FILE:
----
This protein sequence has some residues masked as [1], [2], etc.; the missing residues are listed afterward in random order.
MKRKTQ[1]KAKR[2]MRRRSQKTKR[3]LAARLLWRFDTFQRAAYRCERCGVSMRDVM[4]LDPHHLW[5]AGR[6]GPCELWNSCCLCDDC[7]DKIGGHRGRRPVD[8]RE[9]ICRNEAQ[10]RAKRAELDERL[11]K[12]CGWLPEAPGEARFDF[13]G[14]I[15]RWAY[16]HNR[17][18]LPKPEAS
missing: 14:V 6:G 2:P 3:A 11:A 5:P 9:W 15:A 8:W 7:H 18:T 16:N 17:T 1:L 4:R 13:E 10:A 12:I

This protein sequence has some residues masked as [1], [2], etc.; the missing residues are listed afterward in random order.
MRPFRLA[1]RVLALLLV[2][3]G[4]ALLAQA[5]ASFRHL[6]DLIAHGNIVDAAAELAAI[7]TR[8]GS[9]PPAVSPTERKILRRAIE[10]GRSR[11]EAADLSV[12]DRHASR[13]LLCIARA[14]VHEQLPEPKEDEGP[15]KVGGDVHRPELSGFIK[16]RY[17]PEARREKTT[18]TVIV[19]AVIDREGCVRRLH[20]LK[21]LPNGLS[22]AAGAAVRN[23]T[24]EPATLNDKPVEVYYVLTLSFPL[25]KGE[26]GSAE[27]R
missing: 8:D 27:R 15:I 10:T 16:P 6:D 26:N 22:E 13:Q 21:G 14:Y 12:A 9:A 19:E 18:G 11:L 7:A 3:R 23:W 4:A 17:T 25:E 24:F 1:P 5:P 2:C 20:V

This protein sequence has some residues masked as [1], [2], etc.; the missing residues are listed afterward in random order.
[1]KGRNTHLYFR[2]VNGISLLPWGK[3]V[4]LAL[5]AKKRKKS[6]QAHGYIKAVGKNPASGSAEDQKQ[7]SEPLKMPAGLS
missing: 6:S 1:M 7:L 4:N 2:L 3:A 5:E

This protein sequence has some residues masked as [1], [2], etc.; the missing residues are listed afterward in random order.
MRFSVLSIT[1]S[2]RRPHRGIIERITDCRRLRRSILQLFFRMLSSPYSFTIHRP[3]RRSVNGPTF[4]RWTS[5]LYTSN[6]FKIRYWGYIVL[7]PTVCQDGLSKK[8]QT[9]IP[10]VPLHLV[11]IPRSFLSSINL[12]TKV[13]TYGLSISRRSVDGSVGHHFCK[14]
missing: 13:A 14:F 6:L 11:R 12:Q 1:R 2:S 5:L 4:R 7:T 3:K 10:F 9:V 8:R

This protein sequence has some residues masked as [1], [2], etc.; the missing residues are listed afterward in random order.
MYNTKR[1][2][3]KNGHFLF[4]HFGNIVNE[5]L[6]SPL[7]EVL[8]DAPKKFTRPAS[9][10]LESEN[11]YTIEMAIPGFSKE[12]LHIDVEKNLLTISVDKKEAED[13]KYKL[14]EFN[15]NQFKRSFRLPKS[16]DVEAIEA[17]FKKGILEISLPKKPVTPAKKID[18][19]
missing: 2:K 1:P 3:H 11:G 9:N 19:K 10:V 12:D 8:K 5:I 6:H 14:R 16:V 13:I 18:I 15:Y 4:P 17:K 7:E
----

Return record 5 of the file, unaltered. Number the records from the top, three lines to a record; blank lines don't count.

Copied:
This protein sequence has some residues masked as [1], [2], etc.; the missing residues are listed afterward in random order.
MYNTKR[1][2][3]KNGHFLF[4]HFGNIVNE[5]L[6]SPL[7]EVL[8]DAPKKFTRPAS[9][10]LESEN[11]YTIEMAIPGFSKE[12]LHIDVEKNLLTISVDKKEAED[13]KYKL[14]EFN[15]NQFKRSFRLPKS[16]DVEAIEA[17]FKKGILEISLPKKPVTPAKKID[18][19]
missing: 2:K 1:P 3:H 11:G 9:N 19:K 10:V 12:D 8:K 5:I 6:H 14:R 16:V 13:I 18:I 15:Y 4:P 17:K 7:E